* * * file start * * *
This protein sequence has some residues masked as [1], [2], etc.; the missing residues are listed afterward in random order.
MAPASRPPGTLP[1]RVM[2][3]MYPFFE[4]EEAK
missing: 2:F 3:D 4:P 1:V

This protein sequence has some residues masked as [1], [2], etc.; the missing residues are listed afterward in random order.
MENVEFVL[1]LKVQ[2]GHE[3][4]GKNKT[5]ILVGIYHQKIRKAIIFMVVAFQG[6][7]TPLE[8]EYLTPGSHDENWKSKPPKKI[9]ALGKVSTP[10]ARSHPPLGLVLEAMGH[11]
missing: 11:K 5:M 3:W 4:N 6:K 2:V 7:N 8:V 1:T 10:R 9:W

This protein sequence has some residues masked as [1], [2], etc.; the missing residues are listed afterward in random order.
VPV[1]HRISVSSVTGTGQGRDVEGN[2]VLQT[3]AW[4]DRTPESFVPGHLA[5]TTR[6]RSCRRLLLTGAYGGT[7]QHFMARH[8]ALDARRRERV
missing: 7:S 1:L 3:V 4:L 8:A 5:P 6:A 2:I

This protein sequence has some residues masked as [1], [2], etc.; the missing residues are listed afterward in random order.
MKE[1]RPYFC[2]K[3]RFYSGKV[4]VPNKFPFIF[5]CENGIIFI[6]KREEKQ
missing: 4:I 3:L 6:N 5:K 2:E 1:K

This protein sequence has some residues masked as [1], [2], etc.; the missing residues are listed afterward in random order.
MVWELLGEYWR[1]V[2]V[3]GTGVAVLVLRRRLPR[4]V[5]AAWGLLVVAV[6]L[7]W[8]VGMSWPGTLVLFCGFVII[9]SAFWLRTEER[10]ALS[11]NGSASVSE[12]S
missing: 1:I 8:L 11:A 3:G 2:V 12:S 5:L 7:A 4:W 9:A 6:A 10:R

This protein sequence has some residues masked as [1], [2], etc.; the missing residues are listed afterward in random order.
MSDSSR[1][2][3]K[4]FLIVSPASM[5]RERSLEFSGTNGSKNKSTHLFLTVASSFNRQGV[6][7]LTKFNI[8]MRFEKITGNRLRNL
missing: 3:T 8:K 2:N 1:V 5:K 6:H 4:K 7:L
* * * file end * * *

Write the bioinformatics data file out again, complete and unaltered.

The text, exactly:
This protein sequence has some residues masked as [1], [2], etc.; the missing residues are listed afterward in random order.
MAPASRPPGTLP[1]RVM[2][3]MYPFFE[4]EEAK
missing: 2:F 3:D 4:P 1:V

This protein sequence has some residues masked as [1], [2], etc.; the missing residues are listed afterward in random order.
MENVEFVL[1]LKVQ[2]GHE[3][4]GKNKT[5]ILVGIYHQKIRKAIIFMVVAFQG[6][7]TPLE[8]EYLTPGSHDENWKSKPPKKI[9]ALGKVSTP[10]ARSHPPLGLVLEAMGH[11]
missing: 11:K 5:M 3:W 4:N 6:K 2:V 7:N 8:V 1:T 10:R 9:W

This protein sequence has some residues masked as [1], [2], etc.; the missing residues are listed afterward in random order.
VPV[1]HRISVSSVTGTGQGRDVEGN[2]VLQT[3]AW[4]DRTPESFVPGHLA[5]TTR[6]RSCRRLLLTGAYGGT[7]QHFMARH[8]ALDARRRERV
missing: 7:S 1:L 3:V 4:L 8:A 5:P 6:A 2:I

This protein sequence has some residues masked as [1], [2], etc.; the missing residues are listed afterward in random order.
MKE[1]RPYFC[2]K[3]RFYSGKV[4]VPNKFPFIF[5]CENGIIFI[6]KREEKQ
missing: 4:I 3:L 6:N 5:K 2:E 1:K

This protein sequence has some residues masked as [1], [2], etc.; the missing residues are listed afterward in random order.
MVWELLGEYWR[1]V[2]V[3]GTGVAVLVLRRRLPR[4]V[5]AAWGLLVVAV[6]L[7]W[8]VGMSWPGTLVLFCGFVII[9]SAFWLRTEER[10]ALS[11]NGSASVSE[12]S
missing: 1:I 8:L 11:A 3:G 2:V 12:S 5:L 7:A 4:W 9:A 6:A 10:R

This protein sequence has some residues masked as [1], [2], etc.; the missing residues are listed afterward in random order.
MSDSSR[1][2][3]K[4]FLIVSPASM[5]RERSLEFSGTNGSKNKSTHLFLTVASSFNRQGV[6][7]LTKFNI[8]MRFEKITGNRLRNL
missing: 3:T 8:K 2:N 1:V 5:K 6:H 4:K 7:L